I Am Morbid Frontman David Vincent Picks His Top 5 Horror Movies
David Vincent is the former singer/bassist of legendary Floridian death metallers Morbid Angel. From 1986 to 1995 he and the band put out several seminal and top-selling albums that helped shape extreme music for the following decades. The performer is touring soon with I Am Morbid and has given his dulcet deep voice to British horror animation Realm of the Damned. In the new film he plays hero Alberic Van Helsing who fights the evil Balaur voiced by Dani Filth of UK black metallers Cradle of Filth.
We caught up with David to ask why he got involved with Realm of the Damned; “I get asked to work on a lot of stuff, but I’m very picky what I work on. I have to respond to it, and I really liked this material”. And we asked asked him for his top 5 horror movies of all time to celebrate the film’s release.
“The absolute scariest movie at the time it came out — the one that frightened me the most and had the most lasting impact on me — was Jaws. It took me a long time to get over and it literally made me not want to go in the ocean. I didn’t even want to go in the deep end of the swimming pool! If I couldn’t see the bottom I’d be concerned that a shark was going to get me — that’s how much impact it had on me when I was 5 or 6 years old. That was the absolute most frightening thing. It’s not really a horror but it’s plausible. There’s a chance it could happen. So many people go to the beach, I can’t be alone in the impression it made on me.”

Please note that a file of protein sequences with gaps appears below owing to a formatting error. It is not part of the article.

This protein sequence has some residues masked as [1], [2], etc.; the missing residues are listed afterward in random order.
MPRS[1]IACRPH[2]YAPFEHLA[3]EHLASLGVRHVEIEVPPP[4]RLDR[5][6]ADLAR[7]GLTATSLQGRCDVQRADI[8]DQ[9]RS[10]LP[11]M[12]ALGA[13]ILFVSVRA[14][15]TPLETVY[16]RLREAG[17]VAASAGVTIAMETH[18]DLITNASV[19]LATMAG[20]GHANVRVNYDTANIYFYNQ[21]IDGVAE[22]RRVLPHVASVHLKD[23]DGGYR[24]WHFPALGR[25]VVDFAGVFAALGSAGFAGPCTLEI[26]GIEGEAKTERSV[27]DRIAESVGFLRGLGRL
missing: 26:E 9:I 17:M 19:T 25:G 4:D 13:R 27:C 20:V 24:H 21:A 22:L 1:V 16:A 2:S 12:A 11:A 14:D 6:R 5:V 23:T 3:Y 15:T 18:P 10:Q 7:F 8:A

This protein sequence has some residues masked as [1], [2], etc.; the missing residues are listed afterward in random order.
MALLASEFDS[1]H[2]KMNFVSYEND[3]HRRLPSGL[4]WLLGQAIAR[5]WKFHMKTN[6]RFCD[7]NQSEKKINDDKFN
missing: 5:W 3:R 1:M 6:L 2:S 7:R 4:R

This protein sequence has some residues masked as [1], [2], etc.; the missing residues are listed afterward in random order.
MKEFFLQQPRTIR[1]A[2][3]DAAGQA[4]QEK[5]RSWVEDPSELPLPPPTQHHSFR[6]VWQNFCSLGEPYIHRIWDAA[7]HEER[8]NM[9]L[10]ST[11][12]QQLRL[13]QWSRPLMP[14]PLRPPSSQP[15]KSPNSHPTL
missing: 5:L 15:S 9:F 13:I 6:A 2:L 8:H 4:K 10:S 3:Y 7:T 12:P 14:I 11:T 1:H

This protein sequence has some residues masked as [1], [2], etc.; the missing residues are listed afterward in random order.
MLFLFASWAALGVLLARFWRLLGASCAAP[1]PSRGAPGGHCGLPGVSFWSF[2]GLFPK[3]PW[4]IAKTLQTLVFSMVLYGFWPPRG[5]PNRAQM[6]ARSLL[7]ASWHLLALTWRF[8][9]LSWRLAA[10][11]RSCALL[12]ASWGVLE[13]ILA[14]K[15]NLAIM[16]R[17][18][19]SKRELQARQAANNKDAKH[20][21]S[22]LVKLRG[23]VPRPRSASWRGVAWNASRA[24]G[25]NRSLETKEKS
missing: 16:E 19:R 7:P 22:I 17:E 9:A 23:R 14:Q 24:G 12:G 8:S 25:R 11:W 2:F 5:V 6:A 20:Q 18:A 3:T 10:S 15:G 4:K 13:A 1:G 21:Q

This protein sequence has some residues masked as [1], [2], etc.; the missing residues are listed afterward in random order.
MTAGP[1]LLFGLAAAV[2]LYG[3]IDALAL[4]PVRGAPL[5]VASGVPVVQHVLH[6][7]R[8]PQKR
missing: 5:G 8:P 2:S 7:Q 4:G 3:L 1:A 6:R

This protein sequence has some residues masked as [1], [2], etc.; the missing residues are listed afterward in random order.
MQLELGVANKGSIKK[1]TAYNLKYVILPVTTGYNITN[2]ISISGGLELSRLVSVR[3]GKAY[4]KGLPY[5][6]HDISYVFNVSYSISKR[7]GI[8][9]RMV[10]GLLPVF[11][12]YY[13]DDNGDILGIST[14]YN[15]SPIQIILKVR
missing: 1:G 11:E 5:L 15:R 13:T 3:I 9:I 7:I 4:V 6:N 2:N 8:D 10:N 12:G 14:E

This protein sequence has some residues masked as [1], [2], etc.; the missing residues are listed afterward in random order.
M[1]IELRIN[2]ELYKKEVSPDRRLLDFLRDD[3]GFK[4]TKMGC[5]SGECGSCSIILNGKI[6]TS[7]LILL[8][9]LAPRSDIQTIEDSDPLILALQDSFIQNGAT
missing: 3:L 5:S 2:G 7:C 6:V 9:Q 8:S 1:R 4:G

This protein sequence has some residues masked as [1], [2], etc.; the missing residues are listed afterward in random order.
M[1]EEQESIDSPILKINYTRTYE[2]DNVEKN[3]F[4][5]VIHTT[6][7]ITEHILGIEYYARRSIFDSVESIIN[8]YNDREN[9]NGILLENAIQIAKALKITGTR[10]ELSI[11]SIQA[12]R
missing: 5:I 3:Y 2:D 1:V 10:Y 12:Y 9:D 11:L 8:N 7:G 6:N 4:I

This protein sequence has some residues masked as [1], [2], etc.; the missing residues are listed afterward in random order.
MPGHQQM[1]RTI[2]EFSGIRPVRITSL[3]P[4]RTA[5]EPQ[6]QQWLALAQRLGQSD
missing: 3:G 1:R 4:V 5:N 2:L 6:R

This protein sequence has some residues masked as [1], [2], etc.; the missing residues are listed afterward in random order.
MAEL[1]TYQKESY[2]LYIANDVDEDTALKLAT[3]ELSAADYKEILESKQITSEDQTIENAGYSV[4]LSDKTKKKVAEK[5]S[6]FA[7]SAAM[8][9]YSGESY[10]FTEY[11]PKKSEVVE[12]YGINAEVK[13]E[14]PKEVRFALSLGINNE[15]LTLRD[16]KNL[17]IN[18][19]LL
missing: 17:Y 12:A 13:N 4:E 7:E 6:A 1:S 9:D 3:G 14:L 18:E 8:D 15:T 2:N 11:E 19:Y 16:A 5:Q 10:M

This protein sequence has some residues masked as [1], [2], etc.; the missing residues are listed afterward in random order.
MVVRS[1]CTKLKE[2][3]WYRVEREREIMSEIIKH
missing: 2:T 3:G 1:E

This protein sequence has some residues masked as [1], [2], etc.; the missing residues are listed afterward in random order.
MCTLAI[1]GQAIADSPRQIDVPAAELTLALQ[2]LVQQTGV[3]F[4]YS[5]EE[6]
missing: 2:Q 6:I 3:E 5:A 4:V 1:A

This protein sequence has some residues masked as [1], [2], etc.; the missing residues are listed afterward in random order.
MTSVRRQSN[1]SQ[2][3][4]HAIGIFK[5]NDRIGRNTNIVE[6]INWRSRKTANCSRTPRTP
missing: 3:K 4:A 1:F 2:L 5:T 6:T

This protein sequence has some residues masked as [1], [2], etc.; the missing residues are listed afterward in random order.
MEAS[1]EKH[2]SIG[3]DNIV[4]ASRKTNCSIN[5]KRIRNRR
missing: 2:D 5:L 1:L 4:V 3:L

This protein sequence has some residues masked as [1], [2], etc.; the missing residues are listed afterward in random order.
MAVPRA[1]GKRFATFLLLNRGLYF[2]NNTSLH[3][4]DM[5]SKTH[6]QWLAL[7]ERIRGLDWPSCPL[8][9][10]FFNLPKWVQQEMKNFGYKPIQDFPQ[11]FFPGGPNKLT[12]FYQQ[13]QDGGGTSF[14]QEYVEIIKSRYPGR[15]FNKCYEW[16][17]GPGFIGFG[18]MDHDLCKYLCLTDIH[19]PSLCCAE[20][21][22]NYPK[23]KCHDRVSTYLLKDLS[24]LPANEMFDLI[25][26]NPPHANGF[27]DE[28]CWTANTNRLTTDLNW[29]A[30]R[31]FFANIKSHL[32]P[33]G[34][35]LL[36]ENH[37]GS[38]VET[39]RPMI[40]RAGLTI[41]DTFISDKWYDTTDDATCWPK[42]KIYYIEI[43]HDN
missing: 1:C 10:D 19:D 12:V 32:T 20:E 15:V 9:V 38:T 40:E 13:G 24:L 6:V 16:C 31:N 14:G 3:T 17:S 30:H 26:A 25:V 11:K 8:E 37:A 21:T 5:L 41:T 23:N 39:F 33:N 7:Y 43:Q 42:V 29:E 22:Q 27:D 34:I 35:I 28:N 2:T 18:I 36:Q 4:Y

“I also really like Re-Animator, not because it’s scary but because it’s essentially Lovecraftian, and I’m a big fan of HP Lovecraft and the way he tells stories. Obviously in the book in has a lot more interesting details in it, it’s a great book, and with editing the movie could only have a part of it.”
Evil Dead (1981) & Evil Dead II (1987)
“Next would be the first two Evil Dead movies. The first one was somewhat startling. The second one, some folks complain, “Oh it’s just kind of humorous” and in a way it is, but it really demonstrated the madness that the ancient ones have — the complete mindlessness. I mean when a man is literally attacked by his own arm! It always struck me. The second film also started growing the character of Ash, and what he was going through as an antihero. So it’s a toss-up between the first two but I think they’re both important.”
Hammer Film Productions (Any 1955 — 1979)
“A top 5 is a difficult, because I always like things for different reasons. But I would sayon an ordinary day, any of those top 5 — or probably all 5 of them — would be from Hammer. I am just a huge fan of their gothic look. No-one had the texture, the over-colouration of the blood etc etc that those guys had. And all of them being Shakespearean trained actors that they teamed for hundreds of movies. So any of those, plus Hammer House of Horror, which I guess was a TV series — is always my first choice.”
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